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William Whitaker
17-Aug-2012, 10:13
The catalogs at Cameraeccentric.com and the Lens Vademecum indicate that the Verito was an ƒ/4 lens except for the two smallest sizes, denoted A and B, which were ƒ/6. The A is a lens of 5" FL and was intended for 3 1/4 x 4 1/4. I have a 5" Verito, presumably the A since that's the only 5" lens listed. However, my 5" Verito is clearly marked ƒ/4.5. I have checked the focal length and the entrance pupil and the numbers check pretty closely.

But I cannot find any information on a 5" ƒ/4.5 Verito. Hence the enigma. Does anyone have any information or insights to offer? I can only assume that it must be a one-off or perhaps a prototype unless it was one of the "special Verito" lenses alluded to at Antique and Classic Cameras (http://antiquecameras.net/softfocuslenses2.html),


"Over time "Special Verito" lenses were even produced for small format cameras."

This lens is mounted in a Betax #2 shutter which looks to be a factory mount, although I can't be certain of that. Perhaps it was made for a specific camera, then re-mounted in the Betax. Curious.

Kevin J. Kolosky
19-Aug-2012, 12:22
I don't know the answer to your question, but I almost can't believe the prices some of these older lenses like Verito's are going for!!

As a portrait lens how would you say the Verito is compared to say one of the super expensive Nicola Persheid lenses or others like it?

jp
19-Aug-2012, 13:48
If it's made for 3 1/4 x 4 1/4, there's a good chance it was for a graflex SLR, which were plentiful.In which case, it would naturally be a barrel lens, though later on it appears they were available shuttered, perhaps after graflex SLRs became less common?

http://www.cameraeccentric.com/img/info/wollensak_17/wollensak_17_11.jpg claims 5" ones were available in barrel versions with special speed, whatever that means.

It's not uncommon for barrel lenses to have a different aperture than the same lens in a shutter, all other things being equal.

William Whitaker
19-Aug-2012, 20:48
OK, let me try this again. It's clearly marked.... ƒ/4.8. (It's more clear after I put on my reading glasses!) ƒ/4.8 not ƒ/4.5, but still not ƒ/6 by a long shot. I've added a couple of photos in case it helps (or if anybody's curious). Note that the shutter has an aperture scale starting at ƒ/4.8. Don't know if it was originally a barrel lens, but it looks like it all belongs together.

http://wfwhitaker.com/tech/verito5in_3.jpg

http://wfwhitaker.com/tech/verito5in_4.jpg

William Whitaker
19-Aug-2012, 20:52
Kevin,

I haven't the vaguest idea. I've never even seen a Nicola Perscheid lens. Sorry.

William Whitaker
20-Aug-2012, 08:46
Curious to me that the first stop marked after ƒ/4.8 is ƒ/6.3, not ƒ/5.6. More geometrically centered between 4.8 and 8, perhaps.

Jim Galli
20-Aug-2012, 09:47
Sweet lens! Smallest I've had was a 7" Verito.

Verito's are typically softer wide open than a Nicola Perscheid lens. The NP is same formulation as Pinkham Series IV. Apples and Oranges? Maybe.

eddie
20-Aug-2012, 17:06
Kevin,

I haven't the vaguest idea. I've never even seen a Nicola Perscheid lens. Sorry.

now you have!

http://img.auctiva.com/imgdata/1/3/5/7/8/5/0/webimg/599500366_o.jpg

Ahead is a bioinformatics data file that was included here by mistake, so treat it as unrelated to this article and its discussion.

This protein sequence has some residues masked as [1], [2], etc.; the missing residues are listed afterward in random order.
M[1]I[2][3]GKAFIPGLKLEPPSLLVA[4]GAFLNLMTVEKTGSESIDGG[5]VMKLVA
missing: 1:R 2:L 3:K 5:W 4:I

Kevin J. Kolosky
20-Aug-2012, 17:20
Eddie

Nice lens!!!! Is it yours? Perhaps start a new thread and show some images that you have made with it.


That Verito isn't bad either!!!! What a nice lens. The book "Large Format Optical Reference Manual" by Wooden lists that lens. He calls it a Verito Diffused Focus Double Convertible.
The combined cells equal 5 inches. The rear cell is 10 inches. In the 5 inches the coverage is 3 1/4 x 4 1/4 and the rear cell covers 5 x 7. Its 3 elements in 2 groups. It says that it normally came in a Betax shutter. It also says the max f stop is f4, and it appears from your pictures that the f stop selector goes past the last marked stop and probably ends at f 4. In fact, it appears from the book that all Veritos are F 4. So according to that authority you have a genuine lens there, and a nice one at that.

He does list 2 F 6 soft focus lenses. They were called Veritar. Also 3 elements in 2 groups.

William Whitaker
20-Aug-2012, 18:42
No, my lens reaches its maximum aperture at /4.8 indicated. Any further movement of the iris does not result in increased lens opening. So /4.8 is wide open. That's all she wrote.

I appreciate the reference you included, but I'm a little skeptical. Not all Veritos were /4. The Wollensak catalogs list small Veritos (Nos. A & B) as being /6, which was the basis for my original question since the A is listed as 5" FL, but /6.

All Veritos are convertible lenses, specifically "double convertible" by virtue of the fact that they yield two focal lengths.

What I'd love to find is a reference to an /4.8 Verito. I'm curious if this was a production lens or a one-off or prototype. One thing that I've learned about hundred-year-old lenses and cameras is that there was not the level of standardization that we've come to expect these days. Variations were not uncommon, nor were special orders and short production runs which don't show up in a catalog. It's entirely possible that it was made originally for a specific camera, be it a Graflex or other. And it could have been originally a barrel lens mounted later to a Betax #2. Just because the shutter looks old doesn't mean that it wasn't re-mounted a long time ago.

This lens is an oddity, albeit a nice one. And I'm hoping that maybe someone has access to some other factory information beyond the catalogs. I realize that's unlikely however.